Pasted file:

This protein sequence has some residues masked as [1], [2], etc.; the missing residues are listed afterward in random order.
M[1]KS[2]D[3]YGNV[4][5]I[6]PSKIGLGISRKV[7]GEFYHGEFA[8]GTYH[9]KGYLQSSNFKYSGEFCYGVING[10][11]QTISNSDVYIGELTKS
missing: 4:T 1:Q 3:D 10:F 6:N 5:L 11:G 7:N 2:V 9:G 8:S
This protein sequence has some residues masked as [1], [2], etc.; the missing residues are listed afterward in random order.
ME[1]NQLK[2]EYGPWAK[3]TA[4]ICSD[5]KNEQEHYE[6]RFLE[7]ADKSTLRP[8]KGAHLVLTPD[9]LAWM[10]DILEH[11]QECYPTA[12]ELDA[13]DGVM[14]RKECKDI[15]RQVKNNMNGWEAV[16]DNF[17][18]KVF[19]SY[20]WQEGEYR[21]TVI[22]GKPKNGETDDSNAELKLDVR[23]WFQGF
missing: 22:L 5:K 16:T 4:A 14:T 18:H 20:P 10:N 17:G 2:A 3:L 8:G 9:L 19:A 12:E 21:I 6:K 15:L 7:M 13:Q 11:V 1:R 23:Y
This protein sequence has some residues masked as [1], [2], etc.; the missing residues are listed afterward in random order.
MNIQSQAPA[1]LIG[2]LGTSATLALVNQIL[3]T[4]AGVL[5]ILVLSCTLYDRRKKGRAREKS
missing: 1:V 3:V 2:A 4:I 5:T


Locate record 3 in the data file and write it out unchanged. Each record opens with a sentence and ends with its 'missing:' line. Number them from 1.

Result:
This protein sequence has some residues masked as [1], [2], etc.; the missing residues are listed afterward in random order.
MNIQSQAPA[1]LIG[2]LGTSATLALVNQIL[3]T[4]AGVL[5]ILVLSCTLYDRRKKGRAREKS
missing: 1:V 3:V 2:A 4:I 5:T